Even players not sure what to expect as Netflix docuseries begins taping this week
SAN DIEGO – The Netflix era is officially underway on the PGA Tour, with camera crews trailing players this week at the Farmers Insurance Open. Filming for the documentary series is expected to continue throughout the calendar year.
Twenty-two Tour players were mentioned in the press release as having committed to the project, offering production teams a glimpse not just inside the ropes but also into their personal lives away from the course. Some of those names are among the biggest in the sport, from Jordan Spieth to Justin Thomas, Dustin Johnson to Brooks Koepka.
A looming question is just how revealing the show will be. There’s been a healthy dose of skepticism that Tour players – typically clean-cut and image-conscious, some with layers of management and representation – will be open and accessible enough to appeal to a new audience while also staying true to their core fans.
“Everybody’s going to be different,” Thomas said Tuesday at Torrey Pines. “I don’t plan on being any different of a person than I am. There could be guys that maybe try to act different or do something different just to appeal. You definitely have your guys that are more interesting than others, and me during an off-week isn’t really a whole lot of fun, it’s pretty basic. But then again, there’s guys, they go out on their boat all the time, they do whatever. I don’t know.”
One of those guys who goes out on his boat all the time, of course, is Johnson, who is making his first start of 2022 here at the Farmers. Coming off a frustrating season (by his lofty standards), Johnson shelved the clubs for a few months and only began hitting balls again last week in preparation for this event. Asked how he spent the time away, he said, “Pretty much anything but golf.” That could have made for some quality content.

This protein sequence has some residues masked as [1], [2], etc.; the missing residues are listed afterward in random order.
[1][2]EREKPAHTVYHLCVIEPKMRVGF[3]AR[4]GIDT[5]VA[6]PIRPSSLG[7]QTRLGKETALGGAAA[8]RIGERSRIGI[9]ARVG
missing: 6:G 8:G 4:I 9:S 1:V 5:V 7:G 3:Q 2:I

Johnson, though, said that he hasn’t yet “gotten too far into that” filming process. He said he agreed to participate given the success of the docuseries’ predecessor, “Formula 1: Drive to Survive,” which has been credited with a large spike in interest in the sport.
“I didn’t really watch Formula 1 at all, and then I watched that series and now I’m hooked. I love it. I watch it every Sunday,” Johnson said. “So hopefully, maybe a fan that doesn’t really follow golf, maybe they watch it and now they’re really gonna watch golf and follow. So hopefully it will reach to some different viewers and we’ll get a lot more followers from it.”
Bryson DeChambeau (who is not participating) suggested the series will be more of a boon to some of the Tour’s lesser-known personalities than its more well-established superstars. Thomas agreed, saying, “I just think it’s a great opportunity for the Harry Higgs of the world, the Joel Dahmens, that are great, absolutely ridiculous human beings that have such great hearts but they’re so funny to be around. They deserve a spotlight for the kind of people that they are. I think their sense of humor is going to come out.”
Thomas’ focus remains squarely on his game, and he said he wouldn’t hesitate to “be done with it” if filming becomes a burden or hindrance to his preparation. He’s hoping to take viewers behind the scenes of what it takes to become a world-class player.
“The golf-course stuff is very obvious – everybody sees the footage of us in practice rounds on Golf Channel, or us in a tournament, so I don’t think that stuff is going to be anything groundbreaking,” he said. “But just the fun, different things that people wouldn’t necessarily see. They might see a picture or video on Instagram of me hitting balls at home, or me working out, but maybe not through an entire club-fitting or through a session with my dad, or me drinking beers with my buddies watching football. There’s a lot of different aspects that I think will be great for not only myself but other guys that gives people a little better understanding of who we are and grow our brand a little bit.”
Still, there will be a few notable absences from Season 1. Tiger Woods and Phil Mickelson won’t appear. Neither will Rory McIlroy; Patrick Cantlay, the Tour’s reigning Player of the Year; and DeChambeau, the Tour’s most polarizing star who is more focused on growing his own content-creation company.
The current world No. 1 also declined, for now. Jon Rahm explained Tuesday that he was approached last year about the project but was undergoing too many life changes at the time: moving houses, becoming a father, winning his first major.
“At the time, it just didn’t seem like the right thing to do for me,” he said. “In the future, if there’s a Season 2, maybe. But as far as I’m concerned, my life was making a big change, so let’s pump the brakes. That’s the only reason why.”